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Resource-Based View (RBV) and Porter’s Industrial organization (IO), over the years, has proved to be one of the controlling viewpoints for strategic management studies. Spanos and Lioukas have identified that traditionally, these viewpoints were beheld reasonable vis-à-vis the root of unrelenting financial uprising. (Spanos & Lioukas 2001).

Drnevich & Kriauciunas both support the idea that when looking at the IO in detail, it is noted that the assets of any organisation are homogenous and transportable – in detail the homogeneous attributes of the resources can be identified as being comparatively undifferentiated, exclusive to the firm, widespread in the industry, idiosyncratic and not specific to the organisation or its competitors. (Drnevich & Kriauciunas, 2011:255).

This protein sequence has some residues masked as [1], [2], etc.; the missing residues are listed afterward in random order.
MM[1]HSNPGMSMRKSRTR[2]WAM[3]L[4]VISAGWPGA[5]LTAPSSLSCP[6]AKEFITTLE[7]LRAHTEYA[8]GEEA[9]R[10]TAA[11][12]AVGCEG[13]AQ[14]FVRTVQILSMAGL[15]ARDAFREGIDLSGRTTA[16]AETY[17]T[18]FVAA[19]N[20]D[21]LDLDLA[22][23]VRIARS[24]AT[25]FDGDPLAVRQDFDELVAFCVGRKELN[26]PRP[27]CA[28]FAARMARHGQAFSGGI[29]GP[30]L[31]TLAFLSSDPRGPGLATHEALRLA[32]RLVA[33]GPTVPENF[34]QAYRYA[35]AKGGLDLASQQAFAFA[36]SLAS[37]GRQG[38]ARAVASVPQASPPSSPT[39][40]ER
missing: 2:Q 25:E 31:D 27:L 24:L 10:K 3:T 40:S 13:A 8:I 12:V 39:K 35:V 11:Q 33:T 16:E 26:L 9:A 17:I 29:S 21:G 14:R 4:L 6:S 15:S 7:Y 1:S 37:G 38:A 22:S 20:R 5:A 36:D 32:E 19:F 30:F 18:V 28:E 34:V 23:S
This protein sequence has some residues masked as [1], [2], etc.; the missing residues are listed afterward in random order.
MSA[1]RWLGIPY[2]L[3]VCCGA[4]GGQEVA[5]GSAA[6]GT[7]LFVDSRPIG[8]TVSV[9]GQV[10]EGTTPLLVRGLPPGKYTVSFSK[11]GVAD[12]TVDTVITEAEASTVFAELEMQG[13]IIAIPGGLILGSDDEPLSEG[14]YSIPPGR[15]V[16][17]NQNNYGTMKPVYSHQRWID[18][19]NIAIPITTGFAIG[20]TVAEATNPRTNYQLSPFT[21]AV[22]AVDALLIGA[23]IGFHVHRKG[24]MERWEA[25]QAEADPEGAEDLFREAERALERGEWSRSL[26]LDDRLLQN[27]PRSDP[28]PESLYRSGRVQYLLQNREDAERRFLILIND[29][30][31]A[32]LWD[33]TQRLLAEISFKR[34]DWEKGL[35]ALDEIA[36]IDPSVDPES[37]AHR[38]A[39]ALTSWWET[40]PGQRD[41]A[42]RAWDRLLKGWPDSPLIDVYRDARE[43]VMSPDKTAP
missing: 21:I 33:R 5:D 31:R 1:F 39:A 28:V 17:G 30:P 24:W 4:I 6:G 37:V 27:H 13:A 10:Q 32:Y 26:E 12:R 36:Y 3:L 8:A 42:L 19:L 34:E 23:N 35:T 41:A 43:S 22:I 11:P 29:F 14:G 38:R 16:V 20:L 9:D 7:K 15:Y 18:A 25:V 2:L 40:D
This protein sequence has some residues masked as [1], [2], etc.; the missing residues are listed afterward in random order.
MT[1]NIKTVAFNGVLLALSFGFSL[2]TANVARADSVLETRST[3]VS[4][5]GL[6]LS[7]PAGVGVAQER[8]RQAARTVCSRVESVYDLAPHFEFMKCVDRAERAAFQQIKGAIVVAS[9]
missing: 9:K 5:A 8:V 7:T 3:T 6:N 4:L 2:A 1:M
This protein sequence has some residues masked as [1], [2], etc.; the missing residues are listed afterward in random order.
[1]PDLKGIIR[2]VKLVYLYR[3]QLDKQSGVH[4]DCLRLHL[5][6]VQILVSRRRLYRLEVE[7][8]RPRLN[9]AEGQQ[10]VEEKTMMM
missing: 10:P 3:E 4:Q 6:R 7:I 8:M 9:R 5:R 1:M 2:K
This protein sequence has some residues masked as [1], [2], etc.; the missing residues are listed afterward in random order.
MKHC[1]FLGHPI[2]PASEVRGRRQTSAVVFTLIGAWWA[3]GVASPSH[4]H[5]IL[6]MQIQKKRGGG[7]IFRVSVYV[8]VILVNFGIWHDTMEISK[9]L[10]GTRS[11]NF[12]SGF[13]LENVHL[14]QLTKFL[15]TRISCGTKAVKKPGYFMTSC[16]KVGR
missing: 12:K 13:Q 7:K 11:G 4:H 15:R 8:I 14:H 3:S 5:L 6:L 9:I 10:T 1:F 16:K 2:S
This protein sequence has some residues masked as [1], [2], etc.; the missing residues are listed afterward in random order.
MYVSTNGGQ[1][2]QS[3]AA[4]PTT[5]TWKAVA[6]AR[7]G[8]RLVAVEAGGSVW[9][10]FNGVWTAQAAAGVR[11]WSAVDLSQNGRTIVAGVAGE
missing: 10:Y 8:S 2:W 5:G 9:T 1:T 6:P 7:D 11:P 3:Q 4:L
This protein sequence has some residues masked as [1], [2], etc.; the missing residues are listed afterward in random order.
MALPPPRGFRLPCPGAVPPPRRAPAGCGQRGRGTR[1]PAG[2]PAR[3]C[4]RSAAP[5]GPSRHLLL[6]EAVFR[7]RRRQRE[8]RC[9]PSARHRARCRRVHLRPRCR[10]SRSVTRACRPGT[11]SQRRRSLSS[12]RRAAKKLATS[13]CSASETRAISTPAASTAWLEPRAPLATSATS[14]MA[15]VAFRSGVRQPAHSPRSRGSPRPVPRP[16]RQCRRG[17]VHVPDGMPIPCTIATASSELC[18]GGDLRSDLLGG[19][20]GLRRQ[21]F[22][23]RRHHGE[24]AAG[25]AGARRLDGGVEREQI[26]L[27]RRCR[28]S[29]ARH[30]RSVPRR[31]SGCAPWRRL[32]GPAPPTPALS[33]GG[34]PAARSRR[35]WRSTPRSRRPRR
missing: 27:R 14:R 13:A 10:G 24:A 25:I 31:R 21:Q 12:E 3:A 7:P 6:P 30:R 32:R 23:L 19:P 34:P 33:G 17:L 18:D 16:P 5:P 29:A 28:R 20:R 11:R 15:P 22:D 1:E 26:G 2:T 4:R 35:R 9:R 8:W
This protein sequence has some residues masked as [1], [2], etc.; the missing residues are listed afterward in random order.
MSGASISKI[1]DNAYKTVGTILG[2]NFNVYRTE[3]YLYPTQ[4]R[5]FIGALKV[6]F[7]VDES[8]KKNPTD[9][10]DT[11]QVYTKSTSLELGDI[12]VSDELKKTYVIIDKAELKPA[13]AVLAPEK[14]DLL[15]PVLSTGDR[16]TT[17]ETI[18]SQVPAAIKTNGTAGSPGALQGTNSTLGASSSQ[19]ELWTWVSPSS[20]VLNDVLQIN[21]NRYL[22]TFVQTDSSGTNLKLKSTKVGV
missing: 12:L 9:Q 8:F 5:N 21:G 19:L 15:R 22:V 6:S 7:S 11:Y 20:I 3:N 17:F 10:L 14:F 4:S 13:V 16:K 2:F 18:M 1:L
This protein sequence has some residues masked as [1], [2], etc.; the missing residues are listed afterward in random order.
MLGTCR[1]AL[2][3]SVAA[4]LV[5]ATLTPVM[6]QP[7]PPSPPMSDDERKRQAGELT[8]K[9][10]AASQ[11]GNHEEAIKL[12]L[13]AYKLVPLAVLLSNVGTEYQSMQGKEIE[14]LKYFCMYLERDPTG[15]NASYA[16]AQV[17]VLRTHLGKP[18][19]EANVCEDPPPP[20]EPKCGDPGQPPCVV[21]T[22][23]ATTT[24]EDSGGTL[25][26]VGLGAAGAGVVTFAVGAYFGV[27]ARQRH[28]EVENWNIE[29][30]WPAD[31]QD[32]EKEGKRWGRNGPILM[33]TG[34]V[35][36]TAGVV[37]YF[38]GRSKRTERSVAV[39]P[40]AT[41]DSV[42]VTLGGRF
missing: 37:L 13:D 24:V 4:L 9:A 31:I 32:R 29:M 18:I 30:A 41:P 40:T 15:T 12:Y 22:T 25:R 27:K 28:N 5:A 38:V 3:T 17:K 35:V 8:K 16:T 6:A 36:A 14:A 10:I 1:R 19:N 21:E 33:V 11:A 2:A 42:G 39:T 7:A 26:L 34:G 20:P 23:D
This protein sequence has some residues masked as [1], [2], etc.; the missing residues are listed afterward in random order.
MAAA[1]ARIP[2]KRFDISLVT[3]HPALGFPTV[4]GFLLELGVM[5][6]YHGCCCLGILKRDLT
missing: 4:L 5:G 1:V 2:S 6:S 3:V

Barney on the other hand says that with the RBV standpoint, the resources within a corporation is both permanent and heterogeneous. (Barney 1991). Amit & Schoemaker, Teece, Picano & Schuen and Drnevich & Kriaciunas all subscribe to the fact that the heterogeneous proficiencies are idiosyncratic, customized, unique, and/or specific to an organisation. Amit & Schoemaker (1993), Teece, Picano & Schuen (1997), Drnevich & Kriaciunas (2011:255)
Furthermore, commercial entities have the chance to develop on its competitive edge by utilising internal resources that are exclusive to the firm, uncommon, valuable, not easily imitated, and of course well systemised that is considered a VIRO Criteria. (Value, Imitability, Rarity, Organisation)